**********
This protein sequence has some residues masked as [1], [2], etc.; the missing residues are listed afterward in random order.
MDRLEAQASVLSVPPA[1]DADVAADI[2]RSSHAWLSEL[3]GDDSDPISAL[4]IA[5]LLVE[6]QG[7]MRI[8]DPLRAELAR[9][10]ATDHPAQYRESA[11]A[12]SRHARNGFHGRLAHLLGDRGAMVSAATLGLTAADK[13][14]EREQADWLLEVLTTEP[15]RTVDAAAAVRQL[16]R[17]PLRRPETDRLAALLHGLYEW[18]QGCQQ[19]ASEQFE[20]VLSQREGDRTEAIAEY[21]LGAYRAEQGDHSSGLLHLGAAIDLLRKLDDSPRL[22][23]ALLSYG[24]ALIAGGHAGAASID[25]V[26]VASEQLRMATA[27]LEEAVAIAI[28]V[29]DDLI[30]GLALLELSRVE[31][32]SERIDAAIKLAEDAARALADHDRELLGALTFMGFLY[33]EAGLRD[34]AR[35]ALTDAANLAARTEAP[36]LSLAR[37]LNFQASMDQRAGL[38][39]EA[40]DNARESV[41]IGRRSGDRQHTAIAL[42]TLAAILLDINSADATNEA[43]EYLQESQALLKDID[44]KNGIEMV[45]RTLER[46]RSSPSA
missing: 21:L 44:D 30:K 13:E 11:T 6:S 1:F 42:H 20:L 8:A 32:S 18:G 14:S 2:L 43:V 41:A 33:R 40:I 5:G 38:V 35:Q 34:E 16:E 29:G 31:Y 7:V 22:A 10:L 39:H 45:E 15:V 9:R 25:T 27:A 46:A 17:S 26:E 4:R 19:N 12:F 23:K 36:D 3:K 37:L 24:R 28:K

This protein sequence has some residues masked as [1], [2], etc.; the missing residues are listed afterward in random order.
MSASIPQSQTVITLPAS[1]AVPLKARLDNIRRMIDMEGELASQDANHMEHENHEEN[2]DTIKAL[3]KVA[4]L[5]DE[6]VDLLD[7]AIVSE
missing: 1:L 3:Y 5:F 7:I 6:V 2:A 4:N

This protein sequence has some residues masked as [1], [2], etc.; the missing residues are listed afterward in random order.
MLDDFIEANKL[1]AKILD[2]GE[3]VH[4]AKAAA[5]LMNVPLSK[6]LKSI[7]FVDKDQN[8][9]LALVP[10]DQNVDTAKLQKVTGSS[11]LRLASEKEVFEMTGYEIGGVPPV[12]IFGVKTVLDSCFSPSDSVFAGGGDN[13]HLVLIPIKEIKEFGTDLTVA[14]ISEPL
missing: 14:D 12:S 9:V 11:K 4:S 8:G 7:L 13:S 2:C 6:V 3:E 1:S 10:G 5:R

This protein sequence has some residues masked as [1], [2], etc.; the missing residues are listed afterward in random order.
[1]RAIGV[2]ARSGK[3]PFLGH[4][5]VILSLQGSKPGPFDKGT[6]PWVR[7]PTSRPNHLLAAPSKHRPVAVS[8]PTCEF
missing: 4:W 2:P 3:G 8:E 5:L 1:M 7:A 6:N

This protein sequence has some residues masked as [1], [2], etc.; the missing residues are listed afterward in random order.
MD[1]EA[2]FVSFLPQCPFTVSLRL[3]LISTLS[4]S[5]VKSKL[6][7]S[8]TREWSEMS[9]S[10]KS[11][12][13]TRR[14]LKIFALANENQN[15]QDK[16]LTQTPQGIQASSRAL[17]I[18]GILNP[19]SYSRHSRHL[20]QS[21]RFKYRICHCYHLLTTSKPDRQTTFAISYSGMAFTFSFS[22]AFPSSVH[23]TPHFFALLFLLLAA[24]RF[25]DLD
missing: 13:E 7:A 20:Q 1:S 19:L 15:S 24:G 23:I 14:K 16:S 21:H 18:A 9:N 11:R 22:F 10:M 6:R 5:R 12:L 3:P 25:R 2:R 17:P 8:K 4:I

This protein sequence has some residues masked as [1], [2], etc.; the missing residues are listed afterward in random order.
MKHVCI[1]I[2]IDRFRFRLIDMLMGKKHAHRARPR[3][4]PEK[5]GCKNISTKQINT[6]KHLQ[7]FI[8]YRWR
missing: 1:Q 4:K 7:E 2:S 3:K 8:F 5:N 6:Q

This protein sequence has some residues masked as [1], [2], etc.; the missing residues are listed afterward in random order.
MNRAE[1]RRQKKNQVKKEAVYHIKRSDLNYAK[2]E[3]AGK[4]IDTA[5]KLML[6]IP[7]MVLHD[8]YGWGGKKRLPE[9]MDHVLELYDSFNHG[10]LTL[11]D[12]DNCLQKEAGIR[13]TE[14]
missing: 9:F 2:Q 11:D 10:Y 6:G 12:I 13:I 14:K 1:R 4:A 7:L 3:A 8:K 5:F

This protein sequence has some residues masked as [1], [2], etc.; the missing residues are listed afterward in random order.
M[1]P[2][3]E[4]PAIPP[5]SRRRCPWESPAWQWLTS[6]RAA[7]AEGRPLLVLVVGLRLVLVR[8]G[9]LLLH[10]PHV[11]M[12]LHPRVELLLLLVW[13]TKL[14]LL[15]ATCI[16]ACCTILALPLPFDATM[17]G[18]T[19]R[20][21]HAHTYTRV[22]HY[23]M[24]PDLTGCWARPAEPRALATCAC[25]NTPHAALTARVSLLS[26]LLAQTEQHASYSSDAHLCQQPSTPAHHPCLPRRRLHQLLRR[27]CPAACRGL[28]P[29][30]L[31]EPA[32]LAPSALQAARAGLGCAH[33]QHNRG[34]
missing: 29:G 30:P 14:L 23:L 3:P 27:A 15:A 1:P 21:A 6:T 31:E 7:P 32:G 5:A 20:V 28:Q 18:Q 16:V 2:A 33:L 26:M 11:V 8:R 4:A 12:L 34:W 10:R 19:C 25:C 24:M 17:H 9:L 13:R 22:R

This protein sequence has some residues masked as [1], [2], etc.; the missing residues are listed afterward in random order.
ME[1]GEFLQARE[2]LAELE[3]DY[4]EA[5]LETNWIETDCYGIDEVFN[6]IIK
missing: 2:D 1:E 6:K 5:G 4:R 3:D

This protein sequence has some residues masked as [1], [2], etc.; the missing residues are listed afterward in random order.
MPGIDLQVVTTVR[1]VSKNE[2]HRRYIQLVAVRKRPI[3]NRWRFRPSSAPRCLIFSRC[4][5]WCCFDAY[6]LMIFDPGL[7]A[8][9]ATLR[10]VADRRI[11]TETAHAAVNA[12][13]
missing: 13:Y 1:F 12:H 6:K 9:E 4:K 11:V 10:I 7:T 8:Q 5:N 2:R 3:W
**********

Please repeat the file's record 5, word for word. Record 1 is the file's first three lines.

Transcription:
This protein sequence has some residues masked as [1], [2], etc.; the missing residues are listed afterward in random order.
MD[1]EA[2]FVSFLPQCPFTVSLRL[3]LISTLS[4]S[5]VKSKL[6][7]S[8]TREWSEMS[9]S[10]KS[11][12][13]TRR[14]LKIFALANENQN[15]QDK[16]LTQTPQGIQASSRAL[17]I[18]GILNP[19]SYSRHSRHL[20]QS[21]RFKYRICHCYHLLTTSKPDRQTTFAISYSGMAFTFSFS[22]AFPSSVH[23]TPHFFALLFLLLAA[24]RF[25]DLD
missing: 13:E 7:A 20:Q 1:S 19:L 15:S 24:G 23:I 14:K 16:S 21:H 18:A 9:N 11:R 22:F 10:M 6:R 5:R 12:L 3:P 25:R 2:R 17:P 8:K 4:I